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Study of the Effect of Four Methods of Cardiopulmonary Resuscitation Instruction on Psychosocial Response of Parents With Infants at Risk of Sudden Death

This study has been completed.
University of California, Los Angeles
Information provided by:
Office of Rare Diseases (ORD) Identifier:
First received: February 24, 2000
Last updated: June 23, 2005
Last verified: February 2001

OBJECTIVES: I. Describe the psychosocial response of parents and caretakers who learn cardiopulmonary resuscitation (CPR) techniques for infants at high risk for respiratory or cardiac arrest.

II. Compare the effect of 4 methods of CPR instruction on psychosocial response.

III. Evaluate a psychological intervention based on social support theory designed to offset the potential adverse psychological outcomes of CPR instruction.

IV. Evaluate a self-paced CPR learning module using the principles of adult learning theory.

V. Document the level of CPR knowledge and skill retention over time. VI. Document the frequency of CPR and its outcome following a witnessed respiratory or cardiac arrest.

Condition Intervention
Pulmonary Hypertension Bronchopulmonary Dysplasia Respiratory Distress Syndrome Behavioral: CPR instruction

Study Type: Interventional
Study Design: Primary Purpose: Educational/Counseling/Training

Resource links provided by NLM:

Further study details as provided by Office of Rare Diseases (ORD):

Estimated Enrollment: 500
Study Start Date: September 1991
Estimated Study Completion Date: August 1997
Detailed Description:

PROTOCOL OUTLINE: Parents of high-risk infants are randomly assigned to 1 of 4 groups; groups are alternated at each site and the sequence of groups at each site is randomly assigned.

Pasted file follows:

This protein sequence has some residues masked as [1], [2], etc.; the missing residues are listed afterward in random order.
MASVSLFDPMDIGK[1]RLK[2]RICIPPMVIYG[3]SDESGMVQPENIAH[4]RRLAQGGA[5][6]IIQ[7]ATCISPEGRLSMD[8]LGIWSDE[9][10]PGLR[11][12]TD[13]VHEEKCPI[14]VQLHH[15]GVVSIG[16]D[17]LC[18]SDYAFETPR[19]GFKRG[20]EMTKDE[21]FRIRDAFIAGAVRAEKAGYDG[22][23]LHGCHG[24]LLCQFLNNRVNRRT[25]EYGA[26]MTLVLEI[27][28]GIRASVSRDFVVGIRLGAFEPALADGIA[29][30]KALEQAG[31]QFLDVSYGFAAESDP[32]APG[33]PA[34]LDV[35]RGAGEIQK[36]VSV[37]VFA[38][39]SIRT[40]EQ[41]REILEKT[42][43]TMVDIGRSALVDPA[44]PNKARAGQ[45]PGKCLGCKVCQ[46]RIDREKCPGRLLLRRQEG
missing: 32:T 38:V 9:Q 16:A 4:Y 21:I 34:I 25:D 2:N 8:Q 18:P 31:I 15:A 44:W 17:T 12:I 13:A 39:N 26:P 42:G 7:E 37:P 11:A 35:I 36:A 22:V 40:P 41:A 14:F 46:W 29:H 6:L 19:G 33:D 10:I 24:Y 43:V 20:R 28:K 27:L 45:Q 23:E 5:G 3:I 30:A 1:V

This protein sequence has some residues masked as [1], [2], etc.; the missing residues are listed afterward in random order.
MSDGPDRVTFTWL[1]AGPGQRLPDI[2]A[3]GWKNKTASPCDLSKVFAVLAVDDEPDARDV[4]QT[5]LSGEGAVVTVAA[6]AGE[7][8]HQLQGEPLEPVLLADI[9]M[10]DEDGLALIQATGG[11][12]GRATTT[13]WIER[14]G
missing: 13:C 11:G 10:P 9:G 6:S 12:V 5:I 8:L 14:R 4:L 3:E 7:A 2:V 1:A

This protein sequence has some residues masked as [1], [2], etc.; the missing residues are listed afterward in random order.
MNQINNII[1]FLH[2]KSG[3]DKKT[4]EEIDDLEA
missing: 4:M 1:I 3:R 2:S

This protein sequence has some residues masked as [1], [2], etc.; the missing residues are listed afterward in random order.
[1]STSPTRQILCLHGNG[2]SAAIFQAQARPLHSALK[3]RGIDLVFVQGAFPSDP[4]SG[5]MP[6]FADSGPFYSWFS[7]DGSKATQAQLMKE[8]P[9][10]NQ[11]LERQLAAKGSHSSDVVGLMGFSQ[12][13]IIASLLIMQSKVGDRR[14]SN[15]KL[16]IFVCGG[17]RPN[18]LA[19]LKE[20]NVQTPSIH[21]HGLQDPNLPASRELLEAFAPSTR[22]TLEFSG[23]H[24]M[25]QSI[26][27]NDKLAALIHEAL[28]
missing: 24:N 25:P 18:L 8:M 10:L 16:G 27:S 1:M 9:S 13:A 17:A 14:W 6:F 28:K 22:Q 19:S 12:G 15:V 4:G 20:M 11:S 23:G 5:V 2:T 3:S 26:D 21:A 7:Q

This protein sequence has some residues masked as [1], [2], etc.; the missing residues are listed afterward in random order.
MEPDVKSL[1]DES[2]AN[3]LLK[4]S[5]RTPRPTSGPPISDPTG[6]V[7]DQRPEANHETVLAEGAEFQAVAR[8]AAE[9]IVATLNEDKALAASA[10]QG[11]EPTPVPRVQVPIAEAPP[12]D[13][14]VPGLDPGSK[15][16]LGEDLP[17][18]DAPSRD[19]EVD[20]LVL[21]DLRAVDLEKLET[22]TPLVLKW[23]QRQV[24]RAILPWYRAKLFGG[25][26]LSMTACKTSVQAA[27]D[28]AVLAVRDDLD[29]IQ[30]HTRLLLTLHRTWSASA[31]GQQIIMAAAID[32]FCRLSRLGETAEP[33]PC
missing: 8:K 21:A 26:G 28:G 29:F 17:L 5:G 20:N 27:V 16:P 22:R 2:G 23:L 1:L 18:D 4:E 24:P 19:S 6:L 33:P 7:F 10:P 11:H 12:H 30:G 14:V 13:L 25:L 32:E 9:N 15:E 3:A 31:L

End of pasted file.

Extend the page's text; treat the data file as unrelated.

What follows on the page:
The first group receives a 90-minute, 1-person cardiopulmonary resuscitation (CPR) and obstructed airways management instruction.

The second group receives the same instruction plus a 1-hour social support discussion. Ongoing support is provided with weekly phone calls to assess caretaker status and answer questions regarding the infant's health.

The third group learns CPR using a self-paced multimedia learning module. The control group receives the standard CPR instruction at hospital discharge. Participants are followed at 2 weeks, then at 3 and 6 months.


Ages Eligible for Study:   Child, Adult, Senior
Sexes Eligible for Study:   All
Accepts Healthy Volunteers:   No


--Population Characteristics-- Parent or caretaker with infant at risk for sudden death, i.e.: Birth weight less than 2500 g Abnormal pneumogram Bronchopulmonary dysplasia Respiratory distress syndrome Primary pulmonary hypertension Congenital cardiac abnormality Home oxygen requirement Asphyxia or hypoxia Apnea of infancy Documented episode of apnea or bradycardia Sibling of sudden infant death syndrome victim Substance-abusing mother Literate in Spanish or English No history of mental illness No contraindication to cardiopulmonary resuscitation instruction, e.g., arthritis or orthopedic injury No cardiopulmonary resuscitation instruction within 2 years

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Please refer to this study by its identifier: NCT00004805

Sponsors and Collaborators
National Center for Research Resources (NCRR)
University of California, Los Angeles
Study Chair: Kathleen Dracup University of California, Los Angeles
  More Information Identifier: NCT00004805     History of Changes
Other Study ID Numbers: 199/11973
Study First Received: February 24, 2000
Last Updated: June 23, 2005

Keywords provided by Office of Rare Diseases (ORD):
bronchopulmonary dysplasia
cardiovascular and respiratory diseases
disease-related problem/condition
educational needs
hypertensive disorder
neonatal disorders
primary pulmonary hypertension
rare disease
respiratory distress syndrome

Additional relevant MeSH terms:
Hypertension, Pulmonary
Respiratory Distress Syndrome, Newborn
Respiratory Distress Syndrome, Adult
Bronchopulmonary Dysplasia
Vascular Diseases
Cardiovascular Diseases
Lung Diseases
Respiratory Tract Diseases
Respiration Disorders
Infant, Premature, Diseases
Infant, Newborn, Diseases
Ventilator-Induced Lung Injury
Lung Injury processed this record on August 18, 2017